Of course. Because I'm impulsive and impatient and like to try things, everything, all things. Add in a dash of independence and a healthy dose of optimism, and there's a recipe for the love child of Cher and Carrot Top. Right there. On my head.

I giggled back.

"On the bright side, I can't feel my scalp anymore."

"That's the bright side?"

"And all the fumes have made me extra creative."

My colleague laughed and I laughed and then I sat down and got to work.

Just another day in my London life...

Sunday, 25 March 2012


I'm superstitious about graffiti.

If I look at it too long, something will happen. Thugs will happen. They'll jump from the corners wielding cans of spray paint and angry faces, and then they'll art deco me.

Or something.

It's not a rational unease. But it's a real one. So real that I often avert my eyes when passing by graffiti, turning my gaze away lest the streetthugs and gangsters saunter forward, like a small child playing hide and seek. If I don't see them, they don't see me.

I'm a bit like that with the life, sometimes. With the good things.

If I look at them too long, they will -


They'll disappear. Go away. Poof.

The other day I was sitting across from a client, tucked in one of those dark and masculine restaurants with wood and leather and faux fires burning on flat screen TVs. We were waiting for a journalist, making the easy small talk of professional life.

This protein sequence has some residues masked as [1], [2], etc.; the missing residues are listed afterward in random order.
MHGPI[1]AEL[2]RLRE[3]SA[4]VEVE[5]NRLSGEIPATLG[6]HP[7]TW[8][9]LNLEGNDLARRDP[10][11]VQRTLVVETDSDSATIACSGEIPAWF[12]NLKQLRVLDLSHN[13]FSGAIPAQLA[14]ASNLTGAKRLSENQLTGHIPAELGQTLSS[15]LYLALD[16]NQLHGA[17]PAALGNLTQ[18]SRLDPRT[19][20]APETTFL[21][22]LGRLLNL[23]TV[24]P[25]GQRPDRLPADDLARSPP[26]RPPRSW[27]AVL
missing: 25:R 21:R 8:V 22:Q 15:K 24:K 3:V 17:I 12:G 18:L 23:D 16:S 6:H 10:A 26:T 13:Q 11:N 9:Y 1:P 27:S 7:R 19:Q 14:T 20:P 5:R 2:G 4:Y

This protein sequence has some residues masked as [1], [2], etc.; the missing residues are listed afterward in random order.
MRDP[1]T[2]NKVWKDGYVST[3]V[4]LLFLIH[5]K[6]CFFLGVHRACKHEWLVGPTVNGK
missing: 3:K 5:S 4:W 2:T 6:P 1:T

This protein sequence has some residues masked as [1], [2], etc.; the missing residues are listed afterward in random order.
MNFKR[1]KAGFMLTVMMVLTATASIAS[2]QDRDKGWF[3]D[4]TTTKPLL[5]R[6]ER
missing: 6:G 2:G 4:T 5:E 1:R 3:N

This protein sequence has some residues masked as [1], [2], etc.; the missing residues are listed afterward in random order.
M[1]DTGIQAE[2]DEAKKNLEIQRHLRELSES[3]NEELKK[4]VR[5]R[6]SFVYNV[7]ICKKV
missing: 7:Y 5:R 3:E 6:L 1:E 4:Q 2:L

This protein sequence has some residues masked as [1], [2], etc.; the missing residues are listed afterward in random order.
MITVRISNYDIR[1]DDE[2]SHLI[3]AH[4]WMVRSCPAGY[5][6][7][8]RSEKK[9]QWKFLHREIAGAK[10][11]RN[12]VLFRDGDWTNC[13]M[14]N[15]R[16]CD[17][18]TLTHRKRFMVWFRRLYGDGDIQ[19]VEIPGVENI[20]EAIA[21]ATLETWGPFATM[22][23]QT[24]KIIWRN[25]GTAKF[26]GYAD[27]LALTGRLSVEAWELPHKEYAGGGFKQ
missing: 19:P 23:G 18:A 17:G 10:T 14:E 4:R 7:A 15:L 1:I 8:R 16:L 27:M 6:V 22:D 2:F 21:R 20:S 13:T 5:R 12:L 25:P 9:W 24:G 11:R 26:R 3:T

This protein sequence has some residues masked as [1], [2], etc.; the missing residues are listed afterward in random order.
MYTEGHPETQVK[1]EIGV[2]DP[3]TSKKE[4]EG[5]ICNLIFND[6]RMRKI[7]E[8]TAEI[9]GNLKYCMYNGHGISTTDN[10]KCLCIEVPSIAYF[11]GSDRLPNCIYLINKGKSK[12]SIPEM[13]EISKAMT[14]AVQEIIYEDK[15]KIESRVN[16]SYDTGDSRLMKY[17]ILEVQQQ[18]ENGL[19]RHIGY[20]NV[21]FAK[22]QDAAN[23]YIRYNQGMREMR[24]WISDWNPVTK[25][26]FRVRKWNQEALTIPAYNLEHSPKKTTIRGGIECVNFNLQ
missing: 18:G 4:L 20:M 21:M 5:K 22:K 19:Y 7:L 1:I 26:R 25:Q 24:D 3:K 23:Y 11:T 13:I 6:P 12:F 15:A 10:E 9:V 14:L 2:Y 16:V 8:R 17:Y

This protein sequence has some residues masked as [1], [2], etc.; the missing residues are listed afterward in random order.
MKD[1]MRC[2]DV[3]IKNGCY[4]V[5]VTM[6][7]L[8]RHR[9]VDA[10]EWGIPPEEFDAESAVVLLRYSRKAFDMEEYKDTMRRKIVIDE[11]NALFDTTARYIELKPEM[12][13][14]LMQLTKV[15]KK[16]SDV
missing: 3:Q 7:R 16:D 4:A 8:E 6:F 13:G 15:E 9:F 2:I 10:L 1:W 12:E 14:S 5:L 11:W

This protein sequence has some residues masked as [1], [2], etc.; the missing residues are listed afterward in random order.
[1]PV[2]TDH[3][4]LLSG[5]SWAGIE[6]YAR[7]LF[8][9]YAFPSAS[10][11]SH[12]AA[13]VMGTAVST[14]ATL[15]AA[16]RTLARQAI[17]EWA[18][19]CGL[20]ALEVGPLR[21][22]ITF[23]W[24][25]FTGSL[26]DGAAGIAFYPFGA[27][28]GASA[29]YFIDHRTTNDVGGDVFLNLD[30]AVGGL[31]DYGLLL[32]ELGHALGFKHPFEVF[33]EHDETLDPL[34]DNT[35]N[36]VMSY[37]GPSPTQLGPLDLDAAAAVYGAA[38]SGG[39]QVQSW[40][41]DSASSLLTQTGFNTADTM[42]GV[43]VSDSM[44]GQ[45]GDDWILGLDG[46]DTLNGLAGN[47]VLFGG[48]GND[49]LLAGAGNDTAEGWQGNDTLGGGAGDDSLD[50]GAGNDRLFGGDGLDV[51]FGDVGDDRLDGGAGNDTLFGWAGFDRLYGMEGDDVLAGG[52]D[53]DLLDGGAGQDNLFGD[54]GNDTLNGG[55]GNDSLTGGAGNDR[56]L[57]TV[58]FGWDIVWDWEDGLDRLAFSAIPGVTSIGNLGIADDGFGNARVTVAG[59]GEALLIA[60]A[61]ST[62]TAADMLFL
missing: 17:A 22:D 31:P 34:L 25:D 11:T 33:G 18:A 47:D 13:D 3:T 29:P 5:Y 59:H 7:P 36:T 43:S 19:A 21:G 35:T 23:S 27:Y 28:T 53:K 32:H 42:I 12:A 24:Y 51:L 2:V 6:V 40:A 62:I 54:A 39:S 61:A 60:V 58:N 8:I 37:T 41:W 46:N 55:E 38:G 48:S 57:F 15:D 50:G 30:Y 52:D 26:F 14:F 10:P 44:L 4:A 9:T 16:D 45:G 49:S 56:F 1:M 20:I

"So what about you? Do you think you'll be in London for the rest of your life? That this is it, this is where you'll stay?" He leaned forward, smiling slightly.

I paused. Hesitated. Reluctant in a single sweep to commit myself to this, this idea of London.

"For now." I conceded. "I've really started to love it here."

Sometimes the realisation that I am so happy, so very happy, astounds me. It startles me. I hold the thought in my mind like fingers to a rosary, gently touching each realisation, each pleasing little tidbit, with papery quiet and a certain reverence.

Bit by bit, I'm becoming comfortable with looking.

After dinner with friends, I found myself walking across Waterloo Bridge. The city was thrumming with an early spring evening. Along the Thames, buildings glowed in oranges, blues, purples.

I stopped for a moment there. My elbows on the railing, the smell of roasted almonds from the street vendor mixing with the faint laughter of tourists on the boat below. With a small sigh of concession, I looked.

Guess you can say I've started to notice the graffiti.


Sunday, 18 March 2012

Boat Races

"...the Thames stretched before us like the beginning of an interminable waterway. In the offing the sea and the sky were welded together without a joint, and in the luminous space the tanned sails of the barges drifting up with the tide seemed to stand still in red clusters of canvas sharply peaked, with gleams of varnished sprits." Heart of Darkness, Joseph Conrad